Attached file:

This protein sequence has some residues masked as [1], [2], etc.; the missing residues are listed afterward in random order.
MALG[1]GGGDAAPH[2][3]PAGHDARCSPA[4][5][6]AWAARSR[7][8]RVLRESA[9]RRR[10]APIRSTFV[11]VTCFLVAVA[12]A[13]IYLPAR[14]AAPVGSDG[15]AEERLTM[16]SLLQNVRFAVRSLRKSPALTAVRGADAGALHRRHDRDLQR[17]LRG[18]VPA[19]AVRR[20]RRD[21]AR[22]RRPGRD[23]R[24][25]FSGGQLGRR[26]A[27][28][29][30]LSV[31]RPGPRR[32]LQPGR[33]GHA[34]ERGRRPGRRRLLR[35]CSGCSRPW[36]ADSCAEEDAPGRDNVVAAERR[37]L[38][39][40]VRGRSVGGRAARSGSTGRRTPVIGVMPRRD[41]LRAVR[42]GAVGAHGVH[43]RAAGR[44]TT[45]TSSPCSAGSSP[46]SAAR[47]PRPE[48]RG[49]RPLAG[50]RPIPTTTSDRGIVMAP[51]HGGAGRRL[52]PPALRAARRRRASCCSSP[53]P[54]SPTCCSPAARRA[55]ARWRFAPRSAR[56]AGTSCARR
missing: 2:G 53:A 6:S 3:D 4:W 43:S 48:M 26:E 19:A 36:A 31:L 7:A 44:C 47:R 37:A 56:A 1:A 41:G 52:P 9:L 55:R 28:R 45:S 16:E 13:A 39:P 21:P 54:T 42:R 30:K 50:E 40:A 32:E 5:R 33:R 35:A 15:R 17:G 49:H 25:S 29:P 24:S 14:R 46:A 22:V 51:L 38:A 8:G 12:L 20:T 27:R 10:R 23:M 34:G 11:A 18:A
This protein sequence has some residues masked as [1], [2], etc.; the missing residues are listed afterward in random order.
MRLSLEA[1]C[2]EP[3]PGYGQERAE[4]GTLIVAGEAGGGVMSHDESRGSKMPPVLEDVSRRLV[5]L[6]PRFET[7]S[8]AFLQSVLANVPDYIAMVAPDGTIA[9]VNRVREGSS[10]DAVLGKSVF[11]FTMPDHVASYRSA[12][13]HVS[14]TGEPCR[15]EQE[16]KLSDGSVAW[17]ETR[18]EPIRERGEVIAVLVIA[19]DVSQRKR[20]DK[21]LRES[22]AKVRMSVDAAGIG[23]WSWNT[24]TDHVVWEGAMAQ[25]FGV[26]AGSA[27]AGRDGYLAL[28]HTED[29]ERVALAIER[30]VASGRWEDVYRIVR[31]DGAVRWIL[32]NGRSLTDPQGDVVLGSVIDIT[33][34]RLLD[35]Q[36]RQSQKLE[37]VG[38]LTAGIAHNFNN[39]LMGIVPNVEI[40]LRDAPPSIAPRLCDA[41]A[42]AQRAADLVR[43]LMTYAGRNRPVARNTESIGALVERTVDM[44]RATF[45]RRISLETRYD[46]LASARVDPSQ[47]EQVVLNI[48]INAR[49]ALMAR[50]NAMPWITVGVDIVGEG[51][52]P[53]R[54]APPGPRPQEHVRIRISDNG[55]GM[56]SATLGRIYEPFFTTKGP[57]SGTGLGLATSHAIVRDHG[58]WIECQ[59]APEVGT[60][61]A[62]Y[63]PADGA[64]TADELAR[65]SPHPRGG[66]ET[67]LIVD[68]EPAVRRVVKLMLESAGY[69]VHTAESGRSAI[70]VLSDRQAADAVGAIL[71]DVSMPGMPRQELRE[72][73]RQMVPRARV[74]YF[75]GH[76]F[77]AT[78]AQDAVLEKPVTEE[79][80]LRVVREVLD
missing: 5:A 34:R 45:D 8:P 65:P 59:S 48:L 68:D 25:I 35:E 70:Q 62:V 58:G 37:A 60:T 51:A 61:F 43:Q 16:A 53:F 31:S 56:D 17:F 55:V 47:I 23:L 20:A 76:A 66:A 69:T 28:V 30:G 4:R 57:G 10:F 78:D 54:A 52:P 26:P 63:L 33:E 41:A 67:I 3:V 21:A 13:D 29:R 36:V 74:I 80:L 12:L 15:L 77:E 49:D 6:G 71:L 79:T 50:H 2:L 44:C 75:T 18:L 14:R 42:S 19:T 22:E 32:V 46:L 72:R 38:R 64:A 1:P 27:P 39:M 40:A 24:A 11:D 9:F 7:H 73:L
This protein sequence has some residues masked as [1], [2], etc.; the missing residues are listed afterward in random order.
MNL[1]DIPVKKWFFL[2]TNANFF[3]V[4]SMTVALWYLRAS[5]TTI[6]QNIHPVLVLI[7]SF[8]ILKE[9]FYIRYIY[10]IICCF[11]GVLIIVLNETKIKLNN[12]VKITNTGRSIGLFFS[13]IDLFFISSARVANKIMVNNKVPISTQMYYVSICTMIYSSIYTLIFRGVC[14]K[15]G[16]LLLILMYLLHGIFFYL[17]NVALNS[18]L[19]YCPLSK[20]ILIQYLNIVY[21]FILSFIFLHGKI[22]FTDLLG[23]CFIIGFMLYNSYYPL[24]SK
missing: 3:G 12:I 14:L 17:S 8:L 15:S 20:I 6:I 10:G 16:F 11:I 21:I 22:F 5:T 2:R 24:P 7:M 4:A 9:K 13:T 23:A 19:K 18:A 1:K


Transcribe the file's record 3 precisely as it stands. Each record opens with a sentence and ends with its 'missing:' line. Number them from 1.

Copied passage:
This protein sequence has some residues masked as [1], [2], etc.; the missing residues are listed afterward in random order.
MNL[1]DIPVKKWFFL[2]TNANFF[3]V[4]SMTVALWYLRAS[5]TTI[6]QNIHPVLVLI[7]SF[8]ILKE[9]FYIRYIY[10]IICCF[11]GVLIIVLNETKIKLNN[12]VKITNTGRSIGLFFS[13]IDLFFISSARVANKIMVNNKVPISTQMYYVSICTMIYSSIYTLIFRGVC[14]K[15]G[16]LLLILMYLLHGIFFYL[17]NVALNS[18]L[19]YCPLSK[20]ILIQYLNIVY[21]FILSFIFLHGKI[22]FTDLLG[23]CFIIGFMLYNSYYPL[24]SK
missing: 3:G 12:I 14:L 17:S 8:L 15:S 20:I 6:I 10:G 16:F 11:I 21:I 22:F 5:T 2:R 24:P 7:M 4:A 9:K 13:T 23:A 19:K 18:A 1:K